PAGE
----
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  • Abigail Wilson

View from the Top: How goals distract us from true achievement

I remember a bracing day when I sat on top of the world, looking down. Actually, I was a few feet below and a long ridgeline away from the top of the world, and was looking up at it. That wasn’t the plan, but sometimes you realize that where you are is exactly where you intended to be.


We were able to see, from our expansive viewpoint, our folly at choosing a route. In trying to conquer as many mountains as possible, we had selected a cirque ringed by them, in which we slept and ate and dreamt of bathing. From that encircled valley, we could scramble up the flanks of several earthen behemoths. An excellent home base for adventure, right?


©Abigail Wilson 2022 : summit attempt of Capitol Peak

Now, the miles of rocky talus we had scaled lay sprawled below us, a monochrome sea of gray stumbling away from the ridge on the west and disappearing in ungainly curves towards our distant campsite. On the east side of the ridge, a clear path curved down past tree line, meandered across luminous meadows, and ended at the sparkling parking lot from which distant bodies originated - so close we could almost taste the asphalt.


A gentle climb, beautiful in each stage. Not short, but not tortuous either. What had we missed in our planning?


Perhaps if we had done this differently we would still be perched on these pebbles which were the summit of K2, the secondary peak - but after summiting Capitol Peak, after skimming across the Knife Edge. A secondary victory to add to the sweetness.


But that outcome wasn’t possible from the premises in which we started: climb as many mountains as possible. We didn’t prioritize easy routes, or picturesque ascents, or even doing a lot of research. We wanted to put on our backpacks and keep to our feet for the next eight days.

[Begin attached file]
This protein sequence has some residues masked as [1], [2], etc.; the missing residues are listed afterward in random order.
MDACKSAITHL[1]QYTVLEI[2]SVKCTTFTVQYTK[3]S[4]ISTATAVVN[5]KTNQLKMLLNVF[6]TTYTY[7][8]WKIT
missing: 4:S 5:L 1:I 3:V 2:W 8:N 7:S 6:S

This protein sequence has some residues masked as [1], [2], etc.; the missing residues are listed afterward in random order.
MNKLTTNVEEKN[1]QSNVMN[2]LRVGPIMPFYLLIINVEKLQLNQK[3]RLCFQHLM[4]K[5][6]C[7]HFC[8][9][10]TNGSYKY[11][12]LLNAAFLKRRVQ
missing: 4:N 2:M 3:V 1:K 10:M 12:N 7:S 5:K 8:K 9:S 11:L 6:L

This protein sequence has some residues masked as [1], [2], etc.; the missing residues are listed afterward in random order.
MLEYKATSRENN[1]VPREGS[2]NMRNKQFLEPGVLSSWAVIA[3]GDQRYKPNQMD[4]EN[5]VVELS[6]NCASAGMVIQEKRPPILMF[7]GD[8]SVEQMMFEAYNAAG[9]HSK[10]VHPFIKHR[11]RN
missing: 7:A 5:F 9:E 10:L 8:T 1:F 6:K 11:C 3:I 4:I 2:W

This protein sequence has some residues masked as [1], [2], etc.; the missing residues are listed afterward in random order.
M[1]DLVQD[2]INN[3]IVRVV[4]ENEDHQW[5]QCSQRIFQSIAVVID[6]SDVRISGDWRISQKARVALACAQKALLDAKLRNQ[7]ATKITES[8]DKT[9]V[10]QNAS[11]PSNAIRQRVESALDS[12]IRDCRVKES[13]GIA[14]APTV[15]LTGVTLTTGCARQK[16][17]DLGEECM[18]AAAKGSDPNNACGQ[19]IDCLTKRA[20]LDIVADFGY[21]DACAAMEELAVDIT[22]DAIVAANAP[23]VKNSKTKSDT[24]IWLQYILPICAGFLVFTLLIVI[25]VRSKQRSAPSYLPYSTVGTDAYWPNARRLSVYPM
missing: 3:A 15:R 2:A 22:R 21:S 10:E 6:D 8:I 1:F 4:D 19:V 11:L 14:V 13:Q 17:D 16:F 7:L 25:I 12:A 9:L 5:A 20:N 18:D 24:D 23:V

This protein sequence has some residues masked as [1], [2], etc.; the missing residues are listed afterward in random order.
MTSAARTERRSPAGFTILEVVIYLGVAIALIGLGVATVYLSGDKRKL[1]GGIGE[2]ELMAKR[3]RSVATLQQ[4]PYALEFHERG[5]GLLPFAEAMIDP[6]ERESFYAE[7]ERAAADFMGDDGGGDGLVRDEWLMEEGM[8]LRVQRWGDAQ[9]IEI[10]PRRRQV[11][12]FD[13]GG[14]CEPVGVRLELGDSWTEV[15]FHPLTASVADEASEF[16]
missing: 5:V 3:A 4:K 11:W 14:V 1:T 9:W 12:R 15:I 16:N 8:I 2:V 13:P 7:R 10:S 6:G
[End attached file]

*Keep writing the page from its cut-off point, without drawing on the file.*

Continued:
So here we are, with afternoon clouds gathering and our engines in need of refueling. Our choice of the less-traveled had already given me more than enough chances of death for one day, and I had no desire to risk storms on a ridgeline two feet wide. Even for another summit.


We talked about why we were here. (“Why are we here?!” my legs screamed.) We talked about our desire to stand higher than any stone, to witness jagged blue horizons disappearing into a vast, wild terrain. We talked about the ecstasy of exposure - the rushing and unerring focus of proximity with danger. We talked about these things, and we breathed them in. We were a thousand feet from our goal, and we turned around and abandoned it. We had already achieved everything we came for.


Sometimes what we want is hidden in what we think we don’t have. Sometimes the pinnacle is an interior height.


Only when we are truly open to our current experiences can we find the path to fulfillment. Only by deeply listening to the meaning of our present state - instead of imposing some fantasy upon it - can we recognize that we have already achieved our heart’s desire.


Goals live outside of us. The values we hold give meaning to those goals, give meaning to every aspect of our experience. Constancy in our values allows their expression to change while always bringing us to the experience, the impact, the relationships that truly matter to us. We each get to decide what achievement means for us - status, fulfillment, or simply the attempt.


When a goal becomes more about pain than beauty, trophies over gratification, checking in with my values shows me that the goal doesn’t fit anymore.


I happily soak up the sloping down of the earth around me. I listen to the song of the mountain and join the swallows joyfully surfing the rising wind. And I set my sights on a new goal: hot chili and clean socks.


©Abigail Wilson 2022: two hikers looking at the Maroon Bells peaks rising in the near distance

 

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